We Are Not Animals: Indigenous Politics of Survival, Rebellion, and Reconstitution in Nineteenth-Century California
Published by: Nebraska
Imprint: University of Nebraska Press
Published: February 2022
Imprint: University of Nebraska Press
Page Count: 536 Pages
Illustrations: 8 photographs, 3 illustrations, 5 maps, 30 tables, 5 charts, index
Dimensions: 152.00 x 228.00
536 Pages, 152.00 x 228.00 mm, 8 photographs, 3 illustrations, 5 maps, 30 tables, 5 charts, index
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By examining historical records and drawing on oral histories and the work of anthropologists, archaeologists, ecologists, and psychologists, We Are Not Animals sets out to answer questions regarding who the Indigenous people in the Santa Cruz region were and how they survived through the nineteenth century. Between 1770 and 1900 the linguistically and culturally diverse Ohlone and Yokuts tribes adapted to and expressed themselves politically and culturally through three distinct colonial encounters with Spain, Mexico, and the United States. In We Are Not Animals Martin Rizzo-Martinez traces tribal, familial, and kinship networks through the missions' chancery registry records to reveal stories of individuals and families and shows how ethnic and tribal differences and politics shaped strategies of survival within the diverse population that came to live at Mission Santa Cruz.
We Are Not Animals illuminates the stories of Indigenous individuals and families to reveal how Indigenous politics informed each of their choices within a context of immense loss and violent disruption.
Foreword by Amah Mutsun Tribal Chair Valentin Lopez
Chapter 1: "First were taken the children, and then the parents followed"
Chapter 2: "The diverse nations within the mission"
Chapter 3: "We are not animals"
Chapter 4: Captain Coleto and the Rise of the Yokuts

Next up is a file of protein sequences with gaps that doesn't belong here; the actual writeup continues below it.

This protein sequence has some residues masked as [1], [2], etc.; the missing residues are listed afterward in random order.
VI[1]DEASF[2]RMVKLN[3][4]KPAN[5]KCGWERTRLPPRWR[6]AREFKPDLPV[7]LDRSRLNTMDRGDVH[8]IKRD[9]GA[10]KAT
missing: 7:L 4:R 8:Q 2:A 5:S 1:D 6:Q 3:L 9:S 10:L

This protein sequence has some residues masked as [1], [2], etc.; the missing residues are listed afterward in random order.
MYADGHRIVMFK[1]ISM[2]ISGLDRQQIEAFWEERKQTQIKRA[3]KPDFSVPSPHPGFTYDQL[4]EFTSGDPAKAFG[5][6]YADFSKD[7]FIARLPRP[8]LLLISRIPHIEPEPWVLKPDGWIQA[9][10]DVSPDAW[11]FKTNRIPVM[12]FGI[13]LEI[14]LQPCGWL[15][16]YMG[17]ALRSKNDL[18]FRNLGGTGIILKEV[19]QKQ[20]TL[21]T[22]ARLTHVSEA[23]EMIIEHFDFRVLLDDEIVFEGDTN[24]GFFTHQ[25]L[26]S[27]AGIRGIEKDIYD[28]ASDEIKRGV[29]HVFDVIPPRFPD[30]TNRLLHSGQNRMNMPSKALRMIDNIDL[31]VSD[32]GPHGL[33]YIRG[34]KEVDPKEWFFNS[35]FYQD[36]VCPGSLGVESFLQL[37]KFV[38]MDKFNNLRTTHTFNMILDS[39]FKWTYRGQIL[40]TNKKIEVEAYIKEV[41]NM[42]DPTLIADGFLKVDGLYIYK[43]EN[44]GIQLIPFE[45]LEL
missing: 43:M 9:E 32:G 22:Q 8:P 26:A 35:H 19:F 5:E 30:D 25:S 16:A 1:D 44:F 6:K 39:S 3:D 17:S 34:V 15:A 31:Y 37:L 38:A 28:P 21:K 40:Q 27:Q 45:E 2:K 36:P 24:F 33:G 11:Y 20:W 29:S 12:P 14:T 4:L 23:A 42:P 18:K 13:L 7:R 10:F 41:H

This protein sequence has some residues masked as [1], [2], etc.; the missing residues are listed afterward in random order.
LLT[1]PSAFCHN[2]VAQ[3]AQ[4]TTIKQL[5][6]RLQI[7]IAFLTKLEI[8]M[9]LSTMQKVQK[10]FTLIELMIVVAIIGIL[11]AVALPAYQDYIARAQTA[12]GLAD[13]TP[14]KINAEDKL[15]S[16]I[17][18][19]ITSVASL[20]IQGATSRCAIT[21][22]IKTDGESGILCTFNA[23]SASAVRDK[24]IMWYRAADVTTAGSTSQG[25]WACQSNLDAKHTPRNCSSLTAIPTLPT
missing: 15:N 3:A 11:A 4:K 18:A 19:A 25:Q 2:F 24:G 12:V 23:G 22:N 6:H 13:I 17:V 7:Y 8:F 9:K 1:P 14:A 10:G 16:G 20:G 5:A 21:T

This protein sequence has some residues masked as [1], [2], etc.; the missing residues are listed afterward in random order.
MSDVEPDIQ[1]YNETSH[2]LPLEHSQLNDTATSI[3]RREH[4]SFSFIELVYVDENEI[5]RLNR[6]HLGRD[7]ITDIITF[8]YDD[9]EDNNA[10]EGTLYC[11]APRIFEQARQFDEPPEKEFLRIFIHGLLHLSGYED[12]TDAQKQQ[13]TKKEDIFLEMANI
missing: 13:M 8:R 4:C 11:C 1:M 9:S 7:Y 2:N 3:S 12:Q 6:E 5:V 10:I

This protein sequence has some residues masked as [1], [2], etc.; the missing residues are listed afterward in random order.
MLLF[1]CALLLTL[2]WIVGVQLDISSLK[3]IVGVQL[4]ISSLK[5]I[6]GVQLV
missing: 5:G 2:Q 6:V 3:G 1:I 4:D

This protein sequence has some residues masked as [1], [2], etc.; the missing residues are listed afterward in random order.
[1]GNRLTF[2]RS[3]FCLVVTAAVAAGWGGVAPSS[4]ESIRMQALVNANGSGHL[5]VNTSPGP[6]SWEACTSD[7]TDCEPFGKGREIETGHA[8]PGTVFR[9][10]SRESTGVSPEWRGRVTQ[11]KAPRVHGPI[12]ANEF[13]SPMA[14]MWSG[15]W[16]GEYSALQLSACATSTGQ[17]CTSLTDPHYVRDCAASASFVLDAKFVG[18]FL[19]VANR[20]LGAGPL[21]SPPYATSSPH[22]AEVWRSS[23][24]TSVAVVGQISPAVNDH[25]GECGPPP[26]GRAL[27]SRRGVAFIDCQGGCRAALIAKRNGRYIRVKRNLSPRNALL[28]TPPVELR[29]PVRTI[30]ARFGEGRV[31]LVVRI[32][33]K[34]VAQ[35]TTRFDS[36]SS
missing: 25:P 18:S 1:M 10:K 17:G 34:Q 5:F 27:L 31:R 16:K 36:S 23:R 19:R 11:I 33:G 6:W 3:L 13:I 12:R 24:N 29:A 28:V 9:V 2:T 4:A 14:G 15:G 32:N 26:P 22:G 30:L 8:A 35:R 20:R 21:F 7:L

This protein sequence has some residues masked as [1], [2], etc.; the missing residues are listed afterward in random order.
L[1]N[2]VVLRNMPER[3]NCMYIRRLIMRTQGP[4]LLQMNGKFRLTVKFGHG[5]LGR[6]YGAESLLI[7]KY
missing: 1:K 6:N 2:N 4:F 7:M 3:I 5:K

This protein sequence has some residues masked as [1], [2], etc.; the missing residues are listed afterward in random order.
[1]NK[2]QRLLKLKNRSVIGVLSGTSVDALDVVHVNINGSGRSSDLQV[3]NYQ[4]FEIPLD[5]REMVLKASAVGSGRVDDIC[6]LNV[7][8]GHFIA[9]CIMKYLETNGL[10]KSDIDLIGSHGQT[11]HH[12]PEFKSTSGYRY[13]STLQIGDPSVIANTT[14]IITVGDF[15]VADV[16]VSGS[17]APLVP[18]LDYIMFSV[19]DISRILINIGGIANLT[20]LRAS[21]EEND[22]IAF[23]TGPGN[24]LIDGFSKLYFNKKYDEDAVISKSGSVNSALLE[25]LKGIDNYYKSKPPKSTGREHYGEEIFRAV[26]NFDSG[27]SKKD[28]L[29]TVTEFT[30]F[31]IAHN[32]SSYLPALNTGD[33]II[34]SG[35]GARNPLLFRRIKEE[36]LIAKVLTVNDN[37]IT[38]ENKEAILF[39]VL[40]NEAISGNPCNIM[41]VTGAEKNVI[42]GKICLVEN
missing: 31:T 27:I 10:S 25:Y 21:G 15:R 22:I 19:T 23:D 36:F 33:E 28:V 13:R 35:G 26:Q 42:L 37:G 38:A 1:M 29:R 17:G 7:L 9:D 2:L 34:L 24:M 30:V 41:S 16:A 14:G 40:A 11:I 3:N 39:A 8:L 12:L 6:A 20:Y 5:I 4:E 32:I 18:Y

Chapter 5: "Not finding anything else to appropriate . . . "
Chapter 6: Genocide and American fantasies of ancient Indians
Chapter 7: "They won't try to kill you if they think you're already dead"
"Deeply researched and fresh in conception, methodology, and breadth, We Are Not Animals is a major contribution to the study of Native California and the missions. . . . In a singular and exceptional way among historians, Martin Rizzo-Martinez identifies Native people by name, family, and tribe and he follows the survivors of the Amah Mutsun nation through the American genocide of the late nineteenth century."-Lisbeth Haas, professor of history at the University of California, Santa Cruz
"Rizzo-Martinez unearths Native voices from the archive to provide an overdue historical account of the Indigenous experience in Santa Cruz and surrounding region. By decentering colonial institutions like the missions and non-Native voices, Rizzo-Martinez effectively places Indigenous space and knowledge at the center of this study, a valuable model for future scholars of the Native experience in California."-Yve Chavez (Tongva), assistant professor of history of art and visual culture at the University of California, Santa Cruz
"Both heartbreaking and inspiring, We Are Not Animals is a history of destruction as well as of California Indian survival against great odds. Rizzo-Martinez has written a deeply researched study of Indigenous peoples in Santa Cruz and surrounding areas that improves our understanding of Native American experiences in California as a whole."-Benjamin Madley, author of An American Genocide: The United States and the California Indian Catastrophe, 1846-1873
"We Are Not Animals is an important book in California mission studies, deploying established sources and a significant, frequently overlooked one-Confirmation records-to reveal Indian community building inside the mission to which Franciscans were oblivious. Rizzo-Martinez effectively demonstrates how Indians exploited the mission system for their own ends and carries the story through early California statehood, challenging previous interpretations that missionization had extinguished Indian culture. We Are Not Animals marks the arrival of a sophisticated scholar to the conversations about early California history."-James A. Sandos, Farquhar Professor of the American Southwest, Emeritus, University of Redlands